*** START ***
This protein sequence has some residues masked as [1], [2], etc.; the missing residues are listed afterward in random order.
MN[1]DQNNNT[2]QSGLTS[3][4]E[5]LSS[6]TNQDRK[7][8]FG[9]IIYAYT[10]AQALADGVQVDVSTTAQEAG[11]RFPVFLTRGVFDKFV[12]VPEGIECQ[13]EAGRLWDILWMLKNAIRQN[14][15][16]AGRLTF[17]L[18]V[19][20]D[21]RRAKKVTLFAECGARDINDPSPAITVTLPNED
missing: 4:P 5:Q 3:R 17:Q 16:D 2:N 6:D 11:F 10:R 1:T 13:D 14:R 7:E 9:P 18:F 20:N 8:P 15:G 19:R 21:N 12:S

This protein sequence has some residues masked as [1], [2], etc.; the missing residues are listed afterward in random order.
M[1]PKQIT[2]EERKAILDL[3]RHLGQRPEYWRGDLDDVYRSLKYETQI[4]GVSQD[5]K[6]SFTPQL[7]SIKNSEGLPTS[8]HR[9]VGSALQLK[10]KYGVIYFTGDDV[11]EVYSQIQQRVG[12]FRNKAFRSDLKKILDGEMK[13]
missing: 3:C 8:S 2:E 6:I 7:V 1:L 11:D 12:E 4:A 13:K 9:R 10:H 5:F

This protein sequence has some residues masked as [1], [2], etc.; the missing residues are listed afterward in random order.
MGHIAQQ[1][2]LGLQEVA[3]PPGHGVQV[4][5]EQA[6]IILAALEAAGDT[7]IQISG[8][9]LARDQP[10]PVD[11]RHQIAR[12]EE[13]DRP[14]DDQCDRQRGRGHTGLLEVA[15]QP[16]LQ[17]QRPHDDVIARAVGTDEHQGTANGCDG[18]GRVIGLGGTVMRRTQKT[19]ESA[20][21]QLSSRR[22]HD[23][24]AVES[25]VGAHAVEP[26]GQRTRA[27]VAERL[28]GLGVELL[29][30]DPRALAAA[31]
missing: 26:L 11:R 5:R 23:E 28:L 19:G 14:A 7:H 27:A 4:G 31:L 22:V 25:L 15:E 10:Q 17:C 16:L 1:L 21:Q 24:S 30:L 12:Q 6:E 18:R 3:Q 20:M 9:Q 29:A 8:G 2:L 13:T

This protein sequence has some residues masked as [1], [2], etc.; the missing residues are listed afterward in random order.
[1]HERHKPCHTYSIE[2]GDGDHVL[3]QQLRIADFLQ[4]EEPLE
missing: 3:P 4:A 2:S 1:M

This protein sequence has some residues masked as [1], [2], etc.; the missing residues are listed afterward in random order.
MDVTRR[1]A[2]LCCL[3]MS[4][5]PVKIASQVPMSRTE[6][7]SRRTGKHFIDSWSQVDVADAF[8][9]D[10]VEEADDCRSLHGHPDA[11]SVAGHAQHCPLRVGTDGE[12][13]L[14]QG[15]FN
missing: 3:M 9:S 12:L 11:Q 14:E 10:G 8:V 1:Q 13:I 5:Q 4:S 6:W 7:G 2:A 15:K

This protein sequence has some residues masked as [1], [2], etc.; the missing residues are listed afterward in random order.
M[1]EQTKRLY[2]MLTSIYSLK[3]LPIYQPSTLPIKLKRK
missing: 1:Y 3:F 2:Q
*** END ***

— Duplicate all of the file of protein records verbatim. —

This protein sequence has some residues masked as [1], [2], etc.; the missing residues are listed afterward in random order.
MN[1]DQNNNT[2]QSGLTS[3][4]E[5]LSS[6]TNQDRK[7][8]FG[9]IIYAYT[10]AQALADGVQVDVSTTAQEAG[11]RFPVFLTRGVFDKFV[12]VPEGIECQ[13]EAGRLWDILWMLKNAIRQN[14][15][16]AGRLTF[17]L[18]V[19][20]D[21]RRAKKVTLFAECGARDINDPSPAITVTLPNED
missing: 4:P 5:Q 3:R 17:Q 16:D 2:N 6:D 11:F 10:R 1:T 13:D 14:R 7:E 9:P 18:F 20:N 8:P 15:G 19:R 21:N 12:S

This protein sequence has some residues masked as [1], [2], etc.; the missing residues are listed afterward in random order.
M[1]PKQIT[2]EERKAILDL[3]RHLGQRPEYWRGDLDDVYRSLKYETQI[4]GVSQD[5]K[6]SFTPQL[7]SIKNSEGLPTS[8]HR[9]VGSALQLK[10]KYGVIYFTGDDV[11]EVYSQIQQRVG[12]FRNKAFRSDLKKILDGEMK[13]
missing: 3:C 8:S 2:E 6:I 7:V 1:L 11:D 12:E 4:A 13:K 9:R 10:H 5:F

This protein sequence has some residues masked as [1], [2], etc.; the missing residues are listed afterward in random order.
MGHIAQQ[1][2]LGLQEVA[3]PPGHGVQV[4][5]EQA[6]IILAALEAAGDT[7]IQISG[8][9]LARDQP[10]PVD[11]RHQIAR[12]EE[13]DRP[14]DDQCDRQRGRGHTGLLEVA[15]QP[16]LQ[17]QRPHDDVIARAVGTDEHQGTANGCDG[18]GRVIGLGGTVMRRTQKT[19]ESA[20][21]QLSSRR[22]HD[23][24]AVES[25]VGAHAVEP[26]GQRTRA[27]VAERL[28]GLGVELL[29][30]DPRALAAA[31]
missing: 26:L 11:R 5:R 23:E 28:L 19:G 14:A 7:H 27:A 4:G 31:L 22:V 25:L 15:E 10:Q 17:C 16:L 1:L 21:Q 24:S 30:L 12:Q 6:E 18:R 3:Q 20:M 9:Q 29:A 8:G 2:L 13:T

This protein sequence has some residues masked as [1], [2], etc.; the missing residues are listed afterward in random order.
[1]HERHKPCHTYSIE[2]GDGDHVL[3]QQLRIADFLQ[4]EEPLE
missing: 3:P 4:A 2:S 1:M

This protein sequence has some residues masked as [1], [2], etc.; the missing residues are listed afterward in random order.
MDVTRR[1]A[2]LCCL[3]MS[4][5]PVKIASQVPMSRTE[6][7]SRRTGKHFIDSWSQVDVADAF[8][9]D[10]VEEADDCRSLHGHPDA[11]SVAGHAQHCPLRVGTDGE[12][13]L[14]QG[15]FN
missing: 3:M 9:S 12:L 11:Q 14:E 10:G 8:V 1:Q 13:I 5:Q 4:S 6:W 7:G 2:A 15:K

This protein sequence has some residues masked as [1], [2], etc.; the missing residues are listed afterward in random order.
M[1]EQTKRLY[2]MLTSIYSLK[3]LPIYQPSTLPIKLKRK
missing: 1:Y 3:F 2:Q